The trial was conducted in seven countries and involved 717 patients aged 18 to 60 years with newly diagnosed AML and the FLT3 mutation — and in order to find these patients, the team screened 3279 AML patients.

They were randomized to receive either midostaurin or placebo together with standard chemotherapy (daunorubicin and cytarabine) for induction therapy. This was followed by high-dose cytarabine in the consolidation phase, and patients who achieved complete remission after consolidation chemotherapy continued treatment with midostaurin or placebo as a single agent for up to 1 year. Transplantation was allowed (and 57% of patients had a stem-cell transplant), and the median follow-up was 57 months.

The results show a significant improvement in both overall and event-free survival, Dr Stone reported.

Median overall survival was 74.7 months in the midostaurin vs 25.6 months in the placebo group (P = .0076). The 5-year survival rate was 50.9% in the midostaurin group vs 43.9% in the placebo group.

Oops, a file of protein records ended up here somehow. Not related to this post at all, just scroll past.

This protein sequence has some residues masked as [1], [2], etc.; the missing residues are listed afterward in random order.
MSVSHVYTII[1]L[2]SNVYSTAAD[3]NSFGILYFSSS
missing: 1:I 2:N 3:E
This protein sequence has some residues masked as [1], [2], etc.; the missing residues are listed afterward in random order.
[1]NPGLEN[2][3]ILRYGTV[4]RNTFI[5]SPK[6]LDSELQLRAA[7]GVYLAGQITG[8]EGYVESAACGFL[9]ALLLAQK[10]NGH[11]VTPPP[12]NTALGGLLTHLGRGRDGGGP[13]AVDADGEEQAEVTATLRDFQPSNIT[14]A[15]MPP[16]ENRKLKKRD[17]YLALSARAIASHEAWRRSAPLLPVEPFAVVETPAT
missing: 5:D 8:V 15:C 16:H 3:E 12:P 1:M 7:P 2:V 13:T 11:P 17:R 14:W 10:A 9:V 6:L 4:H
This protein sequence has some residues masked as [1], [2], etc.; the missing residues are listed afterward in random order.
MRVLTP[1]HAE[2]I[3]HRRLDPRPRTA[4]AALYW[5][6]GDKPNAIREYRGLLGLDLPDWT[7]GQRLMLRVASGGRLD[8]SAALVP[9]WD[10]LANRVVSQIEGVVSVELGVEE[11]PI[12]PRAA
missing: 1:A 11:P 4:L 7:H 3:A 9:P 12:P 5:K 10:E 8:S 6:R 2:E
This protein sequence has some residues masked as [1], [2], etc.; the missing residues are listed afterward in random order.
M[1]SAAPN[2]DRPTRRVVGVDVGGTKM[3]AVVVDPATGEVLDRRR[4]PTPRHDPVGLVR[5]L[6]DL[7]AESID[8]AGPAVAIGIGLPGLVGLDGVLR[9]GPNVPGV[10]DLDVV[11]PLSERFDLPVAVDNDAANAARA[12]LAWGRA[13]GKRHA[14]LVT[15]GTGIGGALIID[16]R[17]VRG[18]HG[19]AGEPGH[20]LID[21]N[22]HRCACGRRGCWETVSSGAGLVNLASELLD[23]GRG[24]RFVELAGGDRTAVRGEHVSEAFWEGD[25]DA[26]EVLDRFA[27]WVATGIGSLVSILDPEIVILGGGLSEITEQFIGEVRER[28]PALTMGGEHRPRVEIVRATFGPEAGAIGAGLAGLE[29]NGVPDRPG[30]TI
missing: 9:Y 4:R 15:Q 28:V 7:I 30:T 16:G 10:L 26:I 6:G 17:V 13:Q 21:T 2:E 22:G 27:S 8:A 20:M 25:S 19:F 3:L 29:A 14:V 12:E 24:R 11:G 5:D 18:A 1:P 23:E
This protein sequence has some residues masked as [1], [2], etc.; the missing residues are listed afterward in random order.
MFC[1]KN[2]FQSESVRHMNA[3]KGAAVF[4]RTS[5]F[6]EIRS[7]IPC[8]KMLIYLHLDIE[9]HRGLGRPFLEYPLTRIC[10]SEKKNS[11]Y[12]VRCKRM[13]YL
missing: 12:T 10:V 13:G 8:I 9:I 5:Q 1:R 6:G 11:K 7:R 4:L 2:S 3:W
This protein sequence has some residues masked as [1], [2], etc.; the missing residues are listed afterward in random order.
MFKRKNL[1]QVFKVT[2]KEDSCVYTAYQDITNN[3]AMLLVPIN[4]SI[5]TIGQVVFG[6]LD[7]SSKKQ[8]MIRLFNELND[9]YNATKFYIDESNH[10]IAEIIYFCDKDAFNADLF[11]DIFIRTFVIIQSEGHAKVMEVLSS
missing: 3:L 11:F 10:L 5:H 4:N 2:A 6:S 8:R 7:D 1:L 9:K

The event-free survival was 8 months in the midostaurin group vs 3.6 months in the placebo group (P = .0032). The 5-year event-free survival rate was 27.5% with midostaurin vs 19.3% with placebo.

The main toxicity seen with midostaurin was rash/desquamation, said Dr Stone.

The results suggest a new standard of care for AML patients with the FLT3 mutations, Dr Stone concluded.

The results were welcomed by experts in the field, and the abstract was highlighted in the Best of ASH lecture at the end of the meeting.

This trial is likely to be practice changing in the future once the drug is available, commented David Steensma, MD, senior physician at the adult leukemia program in the hematological malignancies division at the Dana Farber Cancer Institute and education cochair for the meeting. This is the first time in 30 years that an addition to the standard chemotherapy regimen has been shown to make a difference in the overall survival, he commented at a premeeting press cast.